Hackers stole information from about 500 million users from Yahoo, the company has confirmed.
The breach occurred in late 2014 and included swathes of personal identifiable information, as well as “unencrypted security questions and answers”.
It did not include any credit card data, the site said, adding it believed the attack was state-sponsored.
In July, Yahoo was sold to US telecoms giant Verizon for $4.8bn (£3.7bn).
It is not yet known if the breach will have an impact on that sale or its valuation.
News of a possible major attack on Yahoo emerged in August when a hacker known as “Peace” was apparently attempting to sell information on 200 million Yahoo accounts.
Yahoo on Thursday confirmed the breach was far bigger than first thought.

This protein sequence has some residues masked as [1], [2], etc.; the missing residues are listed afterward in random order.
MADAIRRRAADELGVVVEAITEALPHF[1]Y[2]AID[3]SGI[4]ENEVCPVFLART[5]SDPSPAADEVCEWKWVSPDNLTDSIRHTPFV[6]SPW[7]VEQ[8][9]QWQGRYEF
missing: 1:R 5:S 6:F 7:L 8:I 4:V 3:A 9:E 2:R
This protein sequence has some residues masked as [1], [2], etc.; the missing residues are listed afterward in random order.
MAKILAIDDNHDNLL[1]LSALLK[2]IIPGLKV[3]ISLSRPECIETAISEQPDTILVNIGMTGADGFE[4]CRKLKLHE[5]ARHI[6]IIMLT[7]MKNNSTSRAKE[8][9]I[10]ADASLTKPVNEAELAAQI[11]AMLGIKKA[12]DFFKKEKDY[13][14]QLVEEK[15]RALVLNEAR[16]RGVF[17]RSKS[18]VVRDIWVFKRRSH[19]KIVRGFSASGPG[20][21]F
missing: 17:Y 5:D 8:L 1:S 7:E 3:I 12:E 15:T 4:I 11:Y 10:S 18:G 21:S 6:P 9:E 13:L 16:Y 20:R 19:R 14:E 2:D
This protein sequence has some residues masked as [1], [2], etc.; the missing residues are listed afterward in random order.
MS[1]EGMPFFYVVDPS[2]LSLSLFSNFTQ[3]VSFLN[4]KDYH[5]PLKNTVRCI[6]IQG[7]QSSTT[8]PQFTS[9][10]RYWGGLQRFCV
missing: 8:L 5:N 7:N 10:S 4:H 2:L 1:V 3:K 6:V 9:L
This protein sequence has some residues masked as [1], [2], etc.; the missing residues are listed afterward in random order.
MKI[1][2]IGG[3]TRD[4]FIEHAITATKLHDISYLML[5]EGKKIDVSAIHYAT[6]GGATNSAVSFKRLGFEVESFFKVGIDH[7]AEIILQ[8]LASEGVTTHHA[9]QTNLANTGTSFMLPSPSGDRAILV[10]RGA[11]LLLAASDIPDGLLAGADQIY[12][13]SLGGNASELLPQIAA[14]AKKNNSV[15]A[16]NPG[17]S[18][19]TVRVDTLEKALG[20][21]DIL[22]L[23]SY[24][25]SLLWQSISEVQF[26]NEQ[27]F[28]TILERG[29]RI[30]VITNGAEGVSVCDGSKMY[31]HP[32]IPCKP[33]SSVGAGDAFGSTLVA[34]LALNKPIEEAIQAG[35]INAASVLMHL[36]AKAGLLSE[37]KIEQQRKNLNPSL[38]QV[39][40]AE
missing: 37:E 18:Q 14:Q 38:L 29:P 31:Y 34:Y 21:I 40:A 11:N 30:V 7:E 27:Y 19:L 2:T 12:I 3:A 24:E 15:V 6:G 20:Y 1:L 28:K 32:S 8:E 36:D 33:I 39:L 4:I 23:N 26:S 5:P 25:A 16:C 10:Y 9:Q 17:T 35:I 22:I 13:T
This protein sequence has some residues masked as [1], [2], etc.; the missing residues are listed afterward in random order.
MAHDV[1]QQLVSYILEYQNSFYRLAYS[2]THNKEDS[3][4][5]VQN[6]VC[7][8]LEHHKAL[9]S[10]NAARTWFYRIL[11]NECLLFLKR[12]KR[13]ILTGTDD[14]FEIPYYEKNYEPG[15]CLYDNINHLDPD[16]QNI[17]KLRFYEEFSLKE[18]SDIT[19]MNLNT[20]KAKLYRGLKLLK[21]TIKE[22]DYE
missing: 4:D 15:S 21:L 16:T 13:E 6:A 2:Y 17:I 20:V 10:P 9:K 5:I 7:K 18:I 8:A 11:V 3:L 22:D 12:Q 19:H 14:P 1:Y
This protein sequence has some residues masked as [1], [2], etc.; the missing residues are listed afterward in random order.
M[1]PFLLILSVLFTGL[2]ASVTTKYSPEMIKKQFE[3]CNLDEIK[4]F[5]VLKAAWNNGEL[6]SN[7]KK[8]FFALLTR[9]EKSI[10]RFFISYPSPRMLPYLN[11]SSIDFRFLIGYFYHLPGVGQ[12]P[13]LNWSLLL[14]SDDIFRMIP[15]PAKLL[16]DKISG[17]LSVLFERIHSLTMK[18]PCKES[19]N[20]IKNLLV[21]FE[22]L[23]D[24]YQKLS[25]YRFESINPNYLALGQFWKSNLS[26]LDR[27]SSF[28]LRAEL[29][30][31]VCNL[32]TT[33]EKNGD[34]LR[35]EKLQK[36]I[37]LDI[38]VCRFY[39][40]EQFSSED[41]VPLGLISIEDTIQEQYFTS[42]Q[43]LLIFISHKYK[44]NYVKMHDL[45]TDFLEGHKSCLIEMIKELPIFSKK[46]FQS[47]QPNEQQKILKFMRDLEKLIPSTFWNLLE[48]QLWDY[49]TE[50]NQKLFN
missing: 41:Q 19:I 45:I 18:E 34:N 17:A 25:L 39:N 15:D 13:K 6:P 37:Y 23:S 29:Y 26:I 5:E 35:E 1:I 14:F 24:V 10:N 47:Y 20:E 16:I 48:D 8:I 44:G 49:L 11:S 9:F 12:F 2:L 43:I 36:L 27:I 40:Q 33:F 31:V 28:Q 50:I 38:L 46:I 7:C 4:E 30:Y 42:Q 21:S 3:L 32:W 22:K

It recommended all users should change their passwords if they had not done so since 2014.
“Online intrusions and thefts by state-sponsored actors have become increasingly common across the technology industry,” the company said in a statement.
“What is noticeable here is that this breach is massive,” said Nikki Parker, vice-president at security company Covata.
“Yahoo is likely to come under intense scrutiny from regulators, the media and public and rightly so. Corporations can’t shy away from data breaches and they must hold their hands up and show that they are committed to resolving the problem.”
She added: “Let’s hope the ink is dry on the contract with Verizon.”
The scale of the hack eclipses other recent, major tech breaches – such as MySpace (359 million), Linkedin (159 million) and Adobe (152 million).